The general linear, time-invariant matrix is Toeplitz.
A Toeplitz matrix is constant along all its diagonals.
For example, the general LTI matrix is given by

Note that the gain of the ``current input sample'' is now fixed at
for all time. Also note that we can handle only length 3 FIR
filters in this representation, and that the output signal is ``cut
off'' at time . The cut-off time is one sample after the filter
is fully ``engaged'' by the input signal (all filter coefficients see
data). Even if the input signal is zero at time and beyond, the
filter should be allowed to ``ring'' for another two samples. We can
accommodate this by appending two zeros to the input and going with a
banded Toeplitz filter matrix:

(6.11)

We could add more rows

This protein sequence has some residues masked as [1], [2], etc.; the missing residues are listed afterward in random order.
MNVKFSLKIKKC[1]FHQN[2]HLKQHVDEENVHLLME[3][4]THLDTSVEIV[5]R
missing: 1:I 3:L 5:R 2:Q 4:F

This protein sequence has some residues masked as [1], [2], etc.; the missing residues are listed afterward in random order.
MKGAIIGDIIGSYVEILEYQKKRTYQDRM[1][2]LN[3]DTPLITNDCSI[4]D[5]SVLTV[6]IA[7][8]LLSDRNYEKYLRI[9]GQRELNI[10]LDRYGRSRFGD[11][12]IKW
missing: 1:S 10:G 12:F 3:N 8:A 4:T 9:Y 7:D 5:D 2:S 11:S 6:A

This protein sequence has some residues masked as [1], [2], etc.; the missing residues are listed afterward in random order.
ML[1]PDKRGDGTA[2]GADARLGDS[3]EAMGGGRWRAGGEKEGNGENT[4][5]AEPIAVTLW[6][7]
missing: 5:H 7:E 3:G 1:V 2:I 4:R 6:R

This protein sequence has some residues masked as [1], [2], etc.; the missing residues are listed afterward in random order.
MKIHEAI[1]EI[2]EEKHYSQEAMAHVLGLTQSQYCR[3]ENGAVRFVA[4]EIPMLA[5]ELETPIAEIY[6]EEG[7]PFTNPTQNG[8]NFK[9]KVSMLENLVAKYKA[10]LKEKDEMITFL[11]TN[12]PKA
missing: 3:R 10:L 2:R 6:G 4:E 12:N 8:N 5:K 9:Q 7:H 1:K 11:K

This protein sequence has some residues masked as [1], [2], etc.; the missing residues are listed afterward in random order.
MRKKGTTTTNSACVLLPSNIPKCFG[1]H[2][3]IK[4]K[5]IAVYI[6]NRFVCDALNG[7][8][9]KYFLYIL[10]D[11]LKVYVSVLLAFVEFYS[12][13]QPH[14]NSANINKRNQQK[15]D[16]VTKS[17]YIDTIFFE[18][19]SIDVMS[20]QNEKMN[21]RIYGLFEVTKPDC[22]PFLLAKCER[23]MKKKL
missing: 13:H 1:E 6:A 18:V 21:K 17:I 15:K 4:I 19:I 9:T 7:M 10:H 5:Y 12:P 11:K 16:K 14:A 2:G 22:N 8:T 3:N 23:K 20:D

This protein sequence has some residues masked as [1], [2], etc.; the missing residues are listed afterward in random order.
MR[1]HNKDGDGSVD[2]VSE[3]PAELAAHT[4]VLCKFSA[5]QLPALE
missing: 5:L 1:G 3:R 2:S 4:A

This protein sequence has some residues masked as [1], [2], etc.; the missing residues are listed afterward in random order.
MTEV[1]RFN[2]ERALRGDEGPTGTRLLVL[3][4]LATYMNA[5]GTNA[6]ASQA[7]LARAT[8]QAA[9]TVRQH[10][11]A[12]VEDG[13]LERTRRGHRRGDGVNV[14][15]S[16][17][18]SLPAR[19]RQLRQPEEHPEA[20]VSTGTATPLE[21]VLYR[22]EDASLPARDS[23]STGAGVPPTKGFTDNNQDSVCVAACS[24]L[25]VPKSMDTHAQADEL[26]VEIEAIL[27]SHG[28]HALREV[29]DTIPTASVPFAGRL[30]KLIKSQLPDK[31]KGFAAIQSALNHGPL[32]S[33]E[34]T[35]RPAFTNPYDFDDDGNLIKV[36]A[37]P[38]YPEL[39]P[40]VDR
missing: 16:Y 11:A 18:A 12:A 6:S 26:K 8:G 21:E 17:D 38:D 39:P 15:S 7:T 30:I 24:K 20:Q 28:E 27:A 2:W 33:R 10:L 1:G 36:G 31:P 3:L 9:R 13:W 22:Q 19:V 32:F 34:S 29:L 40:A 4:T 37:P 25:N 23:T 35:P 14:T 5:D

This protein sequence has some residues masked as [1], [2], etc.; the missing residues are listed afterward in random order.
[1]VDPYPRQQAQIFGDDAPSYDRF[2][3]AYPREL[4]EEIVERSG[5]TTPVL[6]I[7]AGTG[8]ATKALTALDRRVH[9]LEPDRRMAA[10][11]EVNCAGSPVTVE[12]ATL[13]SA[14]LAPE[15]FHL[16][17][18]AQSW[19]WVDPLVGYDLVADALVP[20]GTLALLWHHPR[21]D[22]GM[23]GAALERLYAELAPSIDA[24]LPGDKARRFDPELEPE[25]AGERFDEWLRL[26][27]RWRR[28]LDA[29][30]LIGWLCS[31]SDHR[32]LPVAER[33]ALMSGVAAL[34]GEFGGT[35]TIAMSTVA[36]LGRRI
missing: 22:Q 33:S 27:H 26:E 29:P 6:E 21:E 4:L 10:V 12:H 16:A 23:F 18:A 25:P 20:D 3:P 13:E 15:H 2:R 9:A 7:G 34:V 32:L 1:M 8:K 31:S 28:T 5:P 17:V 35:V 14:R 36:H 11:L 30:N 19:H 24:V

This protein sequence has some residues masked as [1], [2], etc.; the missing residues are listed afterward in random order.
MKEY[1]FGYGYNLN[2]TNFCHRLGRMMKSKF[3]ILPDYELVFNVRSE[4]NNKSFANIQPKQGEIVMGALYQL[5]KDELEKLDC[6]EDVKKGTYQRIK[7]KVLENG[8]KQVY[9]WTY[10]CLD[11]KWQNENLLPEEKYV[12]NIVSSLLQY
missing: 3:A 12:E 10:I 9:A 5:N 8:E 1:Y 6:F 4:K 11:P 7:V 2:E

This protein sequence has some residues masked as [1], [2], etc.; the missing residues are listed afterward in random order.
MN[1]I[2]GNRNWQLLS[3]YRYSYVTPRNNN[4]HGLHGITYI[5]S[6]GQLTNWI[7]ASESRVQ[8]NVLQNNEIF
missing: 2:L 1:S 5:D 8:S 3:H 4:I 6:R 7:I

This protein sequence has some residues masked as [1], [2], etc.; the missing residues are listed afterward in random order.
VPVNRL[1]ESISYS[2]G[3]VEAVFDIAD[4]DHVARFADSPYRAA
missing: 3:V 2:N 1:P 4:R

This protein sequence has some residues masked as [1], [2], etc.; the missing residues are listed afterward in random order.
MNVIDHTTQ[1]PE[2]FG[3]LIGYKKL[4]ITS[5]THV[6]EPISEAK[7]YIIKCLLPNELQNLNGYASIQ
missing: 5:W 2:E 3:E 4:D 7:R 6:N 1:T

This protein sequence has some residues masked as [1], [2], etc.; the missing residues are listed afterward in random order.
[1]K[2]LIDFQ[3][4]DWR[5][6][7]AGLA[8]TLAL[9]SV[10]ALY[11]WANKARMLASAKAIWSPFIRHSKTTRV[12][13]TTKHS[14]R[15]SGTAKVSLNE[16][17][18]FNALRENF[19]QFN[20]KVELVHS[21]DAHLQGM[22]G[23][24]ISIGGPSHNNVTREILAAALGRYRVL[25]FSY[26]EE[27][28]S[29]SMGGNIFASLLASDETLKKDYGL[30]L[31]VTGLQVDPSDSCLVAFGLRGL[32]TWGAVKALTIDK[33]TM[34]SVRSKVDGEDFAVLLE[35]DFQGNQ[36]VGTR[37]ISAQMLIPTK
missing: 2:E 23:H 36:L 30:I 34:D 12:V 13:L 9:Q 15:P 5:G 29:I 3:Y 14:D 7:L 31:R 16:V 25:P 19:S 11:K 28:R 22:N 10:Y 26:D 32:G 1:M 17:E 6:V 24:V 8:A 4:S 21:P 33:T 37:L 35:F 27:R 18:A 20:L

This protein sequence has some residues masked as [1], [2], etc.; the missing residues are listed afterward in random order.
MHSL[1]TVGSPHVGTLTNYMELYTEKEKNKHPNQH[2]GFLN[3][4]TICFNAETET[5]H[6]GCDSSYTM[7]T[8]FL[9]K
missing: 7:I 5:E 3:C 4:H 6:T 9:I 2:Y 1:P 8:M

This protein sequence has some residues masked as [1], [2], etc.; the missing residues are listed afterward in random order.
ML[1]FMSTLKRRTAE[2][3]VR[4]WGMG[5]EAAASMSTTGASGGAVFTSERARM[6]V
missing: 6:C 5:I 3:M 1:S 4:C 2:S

to obtain more output samples,
but the additional outputs would all be zero.

In general, if a causal FIR filter is length , then its order is
, so to avoid ``cutting off'' the output signal prematurely, we
must append at least zeros to the input signal. Appending
zeros in this way is often called zero padding, and it is used
extensively in spectrum analysis [83]. As a specific example,
an order 5 causal FIR filter (length 6) requires 5 samples of
zero-padding on the input signal to avoid output truncation.

If the FIR filter is noncausal, then zero-padding is needed
before the input signal in order not to ``cut off'' the
``pre-ring'' of the filter (the response before time ).

To handle arbitrary-length input signals, keeping the filter length at
3 (an order 2 FIR filter), we may simply use a longer banded Toeplitz
filter matrix:

A complete matrix representation of an LTI digital filter (allowing
for infinitely long input/output signals) requires an infinite
Toeplitx matrix, as indicated above. Instead of working with infinite
matrices, however, it is more customary to speak in terms of
linear operators [56]. Thus, we may say
that every LTI filter corresponds to a Toeplitz linear
operator.